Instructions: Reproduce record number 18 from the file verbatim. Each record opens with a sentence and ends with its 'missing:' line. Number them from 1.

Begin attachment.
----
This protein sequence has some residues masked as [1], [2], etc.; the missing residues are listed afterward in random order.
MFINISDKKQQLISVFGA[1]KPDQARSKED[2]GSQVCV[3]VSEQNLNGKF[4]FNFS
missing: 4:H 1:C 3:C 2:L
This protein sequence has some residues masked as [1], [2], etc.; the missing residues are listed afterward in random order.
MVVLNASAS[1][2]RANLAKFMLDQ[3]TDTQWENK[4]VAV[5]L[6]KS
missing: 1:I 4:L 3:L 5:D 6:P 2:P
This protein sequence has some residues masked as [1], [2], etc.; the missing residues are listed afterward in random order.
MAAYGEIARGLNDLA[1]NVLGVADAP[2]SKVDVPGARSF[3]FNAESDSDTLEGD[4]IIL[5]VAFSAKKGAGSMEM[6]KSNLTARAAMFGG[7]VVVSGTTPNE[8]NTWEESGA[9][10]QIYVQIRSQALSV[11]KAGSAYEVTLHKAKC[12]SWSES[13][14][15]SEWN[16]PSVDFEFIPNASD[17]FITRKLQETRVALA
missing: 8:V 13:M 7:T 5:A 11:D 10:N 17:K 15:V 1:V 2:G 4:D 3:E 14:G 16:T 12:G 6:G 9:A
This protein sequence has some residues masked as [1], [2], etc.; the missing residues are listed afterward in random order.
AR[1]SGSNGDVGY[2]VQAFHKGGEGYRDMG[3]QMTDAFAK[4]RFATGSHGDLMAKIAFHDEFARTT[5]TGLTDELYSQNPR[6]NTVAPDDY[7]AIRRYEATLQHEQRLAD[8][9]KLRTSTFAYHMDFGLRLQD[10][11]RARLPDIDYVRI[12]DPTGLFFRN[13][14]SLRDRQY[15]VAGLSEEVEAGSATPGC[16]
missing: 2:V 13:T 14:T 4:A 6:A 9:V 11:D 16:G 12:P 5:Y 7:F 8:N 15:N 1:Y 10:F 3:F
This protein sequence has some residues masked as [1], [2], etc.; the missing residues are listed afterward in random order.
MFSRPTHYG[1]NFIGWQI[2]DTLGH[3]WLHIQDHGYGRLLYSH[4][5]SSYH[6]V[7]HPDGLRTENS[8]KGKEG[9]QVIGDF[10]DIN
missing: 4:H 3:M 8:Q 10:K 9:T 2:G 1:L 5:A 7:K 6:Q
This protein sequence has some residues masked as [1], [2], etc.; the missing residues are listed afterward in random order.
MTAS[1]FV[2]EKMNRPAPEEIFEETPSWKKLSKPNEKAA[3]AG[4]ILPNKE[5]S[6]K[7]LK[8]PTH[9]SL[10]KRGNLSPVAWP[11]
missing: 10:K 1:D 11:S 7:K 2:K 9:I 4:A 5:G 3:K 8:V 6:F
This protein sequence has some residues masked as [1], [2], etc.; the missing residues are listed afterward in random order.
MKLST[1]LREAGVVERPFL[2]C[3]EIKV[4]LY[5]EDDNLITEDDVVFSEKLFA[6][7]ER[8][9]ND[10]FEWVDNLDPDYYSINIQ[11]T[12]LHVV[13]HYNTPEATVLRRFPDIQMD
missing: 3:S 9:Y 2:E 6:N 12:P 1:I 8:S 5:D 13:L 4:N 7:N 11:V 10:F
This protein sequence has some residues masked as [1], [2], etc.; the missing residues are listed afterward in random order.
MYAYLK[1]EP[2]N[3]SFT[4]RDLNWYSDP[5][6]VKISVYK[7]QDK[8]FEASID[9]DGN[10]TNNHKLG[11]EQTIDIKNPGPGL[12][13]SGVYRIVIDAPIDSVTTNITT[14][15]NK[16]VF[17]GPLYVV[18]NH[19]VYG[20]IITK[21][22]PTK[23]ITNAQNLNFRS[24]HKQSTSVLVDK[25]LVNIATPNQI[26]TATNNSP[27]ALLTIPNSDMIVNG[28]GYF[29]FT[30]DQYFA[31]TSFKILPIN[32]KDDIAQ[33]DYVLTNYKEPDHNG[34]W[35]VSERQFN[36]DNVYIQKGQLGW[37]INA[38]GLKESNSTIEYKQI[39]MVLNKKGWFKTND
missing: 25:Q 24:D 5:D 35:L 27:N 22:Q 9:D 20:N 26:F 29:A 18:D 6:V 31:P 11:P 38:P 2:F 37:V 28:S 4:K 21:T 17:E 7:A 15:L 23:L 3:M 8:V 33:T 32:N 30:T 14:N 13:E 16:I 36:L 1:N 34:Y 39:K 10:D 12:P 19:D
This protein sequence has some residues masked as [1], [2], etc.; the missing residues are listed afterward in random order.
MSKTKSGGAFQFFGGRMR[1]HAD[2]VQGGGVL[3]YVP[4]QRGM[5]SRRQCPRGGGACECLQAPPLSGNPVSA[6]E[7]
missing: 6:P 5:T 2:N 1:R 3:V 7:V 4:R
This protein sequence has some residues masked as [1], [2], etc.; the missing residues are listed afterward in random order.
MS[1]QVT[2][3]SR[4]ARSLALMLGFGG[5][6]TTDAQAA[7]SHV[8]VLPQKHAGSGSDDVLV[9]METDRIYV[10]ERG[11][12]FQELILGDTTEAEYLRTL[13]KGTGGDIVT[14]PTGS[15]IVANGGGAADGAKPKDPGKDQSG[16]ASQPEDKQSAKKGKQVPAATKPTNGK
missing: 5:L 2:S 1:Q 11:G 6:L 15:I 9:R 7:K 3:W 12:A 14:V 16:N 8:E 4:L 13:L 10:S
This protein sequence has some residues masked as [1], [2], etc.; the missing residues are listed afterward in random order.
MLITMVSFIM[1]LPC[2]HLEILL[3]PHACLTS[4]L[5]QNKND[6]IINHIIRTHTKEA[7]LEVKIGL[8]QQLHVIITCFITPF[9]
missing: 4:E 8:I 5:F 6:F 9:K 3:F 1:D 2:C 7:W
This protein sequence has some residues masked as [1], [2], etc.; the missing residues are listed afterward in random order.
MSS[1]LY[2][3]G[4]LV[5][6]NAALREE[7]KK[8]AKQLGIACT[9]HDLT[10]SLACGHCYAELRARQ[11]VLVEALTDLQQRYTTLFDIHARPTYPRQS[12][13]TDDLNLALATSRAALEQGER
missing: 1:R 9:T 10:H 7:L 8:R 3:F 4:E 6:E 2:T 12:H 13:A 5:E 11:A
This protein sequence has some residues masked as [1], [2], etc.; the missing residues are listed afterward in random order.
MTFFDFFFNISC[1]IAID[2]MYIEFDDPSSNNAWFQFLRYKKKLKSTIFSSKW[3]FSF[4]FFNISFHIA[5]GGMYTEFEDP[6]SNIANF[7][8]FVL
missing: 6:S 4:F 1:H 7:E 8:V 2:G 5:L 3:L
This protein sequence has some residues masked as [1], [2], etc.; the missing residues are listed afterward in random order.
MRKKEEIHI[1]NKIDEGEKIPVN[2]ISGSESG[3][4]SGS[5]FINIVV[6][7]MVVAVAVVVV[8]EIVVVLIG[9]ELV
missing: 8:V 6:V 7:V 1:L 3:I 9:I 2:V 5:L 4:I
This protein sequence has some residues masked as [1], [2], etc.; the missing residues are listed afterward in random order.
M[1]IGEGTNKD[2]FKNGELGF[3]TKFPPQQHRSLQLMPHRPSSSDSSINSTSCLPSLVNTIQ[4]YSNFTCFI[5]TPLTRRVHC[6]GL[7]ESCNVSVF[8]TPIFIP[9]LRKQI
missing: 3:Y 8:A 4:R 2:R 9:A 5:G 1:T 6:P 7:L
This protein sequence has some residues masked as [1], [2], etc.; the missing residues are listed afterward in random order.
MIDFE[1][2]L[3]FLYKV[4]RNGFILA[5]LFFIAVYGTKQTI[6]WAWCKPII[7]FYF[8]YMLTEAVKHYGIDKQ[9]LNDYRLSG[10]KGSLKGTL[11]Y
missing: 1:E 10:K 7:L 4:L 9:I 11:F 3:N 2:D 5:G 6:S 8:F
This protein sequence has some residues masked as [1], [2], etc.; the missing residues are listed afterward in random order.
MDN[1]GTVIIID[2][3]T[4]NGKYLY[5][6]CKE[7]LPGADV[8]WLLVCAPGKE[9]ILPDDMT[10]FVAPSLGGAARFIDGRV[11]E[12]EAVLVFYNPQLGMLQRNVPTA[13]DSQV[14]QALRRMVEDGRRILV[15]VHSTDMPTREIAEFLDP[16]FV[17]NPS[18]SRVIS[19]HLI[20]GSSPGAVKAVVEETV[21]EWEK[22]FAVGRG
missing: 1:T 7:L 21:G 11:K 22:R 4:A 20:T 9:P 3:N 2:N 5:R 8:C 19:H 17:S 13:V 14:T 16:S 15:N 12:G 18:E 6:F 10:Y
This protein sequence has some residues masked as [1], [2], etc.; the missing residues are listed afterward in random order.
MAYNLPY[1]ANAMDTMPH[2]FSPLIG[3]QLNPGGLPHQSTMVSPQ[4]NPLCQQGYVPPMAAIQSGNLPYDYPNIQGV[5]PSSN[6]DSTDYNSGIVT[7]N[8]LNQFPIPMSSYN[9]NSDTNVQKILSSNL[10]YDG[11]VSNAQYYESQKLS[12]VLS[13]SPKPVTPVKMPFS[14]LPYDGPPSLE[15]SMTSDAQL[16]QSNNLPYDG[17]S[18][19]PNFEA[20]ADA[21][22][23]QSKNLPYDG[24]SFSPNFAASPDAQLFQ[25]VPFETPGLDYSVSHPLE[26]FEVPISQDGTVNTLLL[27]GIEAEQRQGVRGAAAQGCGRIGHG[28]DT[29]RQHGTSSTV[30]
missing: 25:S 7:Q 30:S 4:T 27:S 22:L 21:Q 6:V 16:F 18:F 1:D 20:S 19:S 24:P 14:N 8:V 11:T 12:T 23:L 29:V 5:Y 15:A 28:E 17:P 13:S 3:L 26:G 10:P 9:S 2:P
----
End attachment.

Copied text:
This protein sequence has some residues masked as [1], [2], etc.; the missing residues are listed afterward in random order.
MAYNLPY[1]ANAMDTMPH[2]FSPLIG[3]QLNPGGLPHQSTMVSPQ[4]NPLCQQGYVPPMAAIQSGNLPYDYPNIQGV[5]PSSN[6]DSTDYNSGIVT[7]N[8]LNQFPIPMSSYN[9]NSDTNVQKILSSNL[10]YDG[11]VSNAQYYESQKLS[12]VLS[13]SPKPVTPVKMPFS[14]LPYDGPPSLE[15]SMTSDAQL[16]QSNNLPYDG[17]S[18][19]PNFEA[20]ADA[21][22][23]QSKNLPYDG[24]SFSPNFAASPDAQLFQ[25]VPFETPGLDYSVSHPLE[26]FEVPISQDGTVNTLLL[27]GIEAEQRQGVRGAAAQGCGRIGHG[28]DT[29]RQHGTSSTV[30]
missing: 25:S 7:Q 30:S 4:T 27:S 22:L 21:Q 6:V 16:F 18:F 1:D 20:S 19:S 24:P 14:N 8:V 11:T 12:T 23:L 29:V 5:Y 15:A 28:E 17:P 13:S 3:L 26:G 10:P 9:S 2:P